Dealer Photos Total:340 (340)
Misc Packard Photos Total:285 (285)
Packard Advertisements Total:1996 (1)
Packard during WWII Total:15 (15)
Packard Employees Total:13 (13)
Packard Engines Total:34 (34)
Packard Factory Exterior Total:86 (86)
Packard Factory Interior Total:89 (89)
Packard Racing on Air, Sea and Land Total:31 (31)
Packard Trucks Total:252 (252)
Packards in Movies Total:20 (20)
Part Plates, Diagrams, Material Cards Total:853 (1)
Proving Grounds Total:71 (71)
Show and Concept Cars Total:245 (245)
Un-filed and Unidentified Packard Photos Total:174 (174)
User Photos (People) Total:12 (12)
ZIS, ZIL, and other Packard Cousins Total:5 (5)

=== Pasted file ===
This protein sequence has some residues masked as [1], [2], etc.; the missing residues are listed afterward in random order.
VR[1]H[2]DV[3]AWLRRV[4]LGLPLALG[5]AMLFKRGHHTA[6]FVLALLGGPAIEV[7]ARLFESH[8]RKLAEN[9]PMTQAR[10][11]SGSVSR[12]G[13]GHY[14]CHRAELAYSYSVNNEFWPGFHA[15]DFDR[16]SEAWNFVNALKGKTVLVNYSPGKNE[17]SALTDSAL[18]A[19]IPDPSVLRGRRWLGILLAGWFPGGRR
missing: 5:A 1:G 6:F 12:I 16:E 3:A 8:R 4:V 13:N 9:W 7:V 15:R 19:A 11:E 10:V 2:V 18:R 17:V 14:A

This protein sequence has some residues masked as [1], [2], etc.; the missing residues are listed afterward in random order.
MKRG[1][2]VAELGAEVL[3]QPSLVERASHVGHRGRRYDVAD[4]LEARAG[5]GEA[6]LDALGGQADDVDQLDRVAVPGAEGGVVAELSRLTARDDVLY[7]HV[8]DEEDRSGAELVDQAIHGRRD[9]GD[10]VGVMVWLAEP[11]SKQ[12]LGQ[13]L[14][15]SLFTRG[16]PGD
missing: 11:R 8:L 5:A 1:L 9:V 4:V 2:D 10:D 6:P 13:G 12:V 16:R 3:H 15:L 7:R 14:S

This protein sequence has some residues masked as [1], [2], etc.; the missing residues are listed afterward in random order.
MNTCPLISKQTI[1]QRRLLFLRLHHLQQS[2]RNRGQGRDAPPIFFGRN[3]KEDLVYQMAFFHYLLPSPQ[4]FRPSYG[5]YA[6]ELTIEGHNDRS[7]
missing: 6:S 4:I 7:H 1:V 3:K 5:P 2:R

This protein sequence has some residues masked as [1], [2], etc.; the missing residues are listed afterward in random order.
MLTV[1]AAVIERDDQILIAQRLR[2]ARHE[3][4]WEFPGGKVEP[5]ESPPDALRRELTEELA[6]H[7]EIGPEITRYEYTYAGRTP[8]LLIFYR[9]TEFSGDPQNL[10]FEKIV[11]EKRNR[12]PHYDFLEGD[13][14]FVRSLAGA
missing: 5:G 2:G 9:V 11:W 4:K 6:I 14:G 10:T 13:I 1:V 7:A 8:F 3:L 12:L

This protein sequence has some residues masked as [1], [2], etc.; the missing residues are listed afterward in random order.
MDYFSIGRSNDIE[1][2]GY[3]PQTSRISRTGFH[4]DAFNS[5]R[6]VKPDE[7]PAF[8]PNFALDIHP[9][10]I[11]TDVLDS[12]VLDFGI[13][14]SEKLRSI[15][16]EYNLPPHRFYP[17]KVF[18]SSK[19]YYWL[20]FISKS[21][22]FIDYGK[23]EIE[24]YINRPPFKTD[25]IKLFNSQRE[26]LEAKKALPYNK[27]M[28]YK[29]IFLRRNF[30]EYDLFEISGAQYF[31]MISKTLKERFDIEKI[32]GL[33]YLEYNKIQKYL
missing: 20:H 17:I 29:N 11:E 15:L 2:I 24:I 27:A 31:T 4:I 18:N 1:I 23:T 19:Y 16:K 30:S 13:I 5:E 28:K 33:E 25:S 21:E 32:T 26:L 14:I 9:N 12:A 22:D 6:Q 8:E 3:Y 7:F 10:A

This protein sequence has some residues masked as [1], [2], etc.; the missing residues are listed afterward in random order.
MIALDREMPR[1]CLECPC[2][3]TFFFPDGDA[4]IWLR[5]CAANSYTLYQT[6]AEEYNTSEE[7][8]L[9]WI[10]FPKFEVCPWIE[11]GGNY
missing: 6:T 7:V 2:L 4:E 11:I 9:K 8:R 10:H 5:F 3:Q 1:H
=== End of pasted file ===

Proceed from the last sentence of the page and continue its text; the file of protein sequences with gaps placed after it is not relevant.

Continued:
There are 12662 Images in our Database.    

Latest Listings

Photo No. 61-70 (out of 12662 photos hit)« 1 2 3 4 5 6 (7) 8 9 10 11 12 13 14 15 16 ... 1267 »


TEMPERATURE RECORDERS - 2735-A

TEMPERATURE RECORDERS - 2735-APopular
SubmitterBigKevMore Photos from BigKev    CategoryMisc Packard Photos    Last Update2018/7/23 8:24    Tell a friendTell a friend
Hits362   Comments0    
This illustration shows the instruments for recording temperatures used on continuous
heat-treating furnaces.
A line is drawn on each of the charts throughout each run and this accurately
records the temperature.
Equipment of this type is used on all heat-treating furnaces, enameling ovens,
paint drying ovens, core ovens and all places where accurate temperature
control is necessary.
This equipment, besides drawing a chart showing the temperature, also automatically
opens and closes either the gas or oil used for firing when the temperature
becomes either too high or low.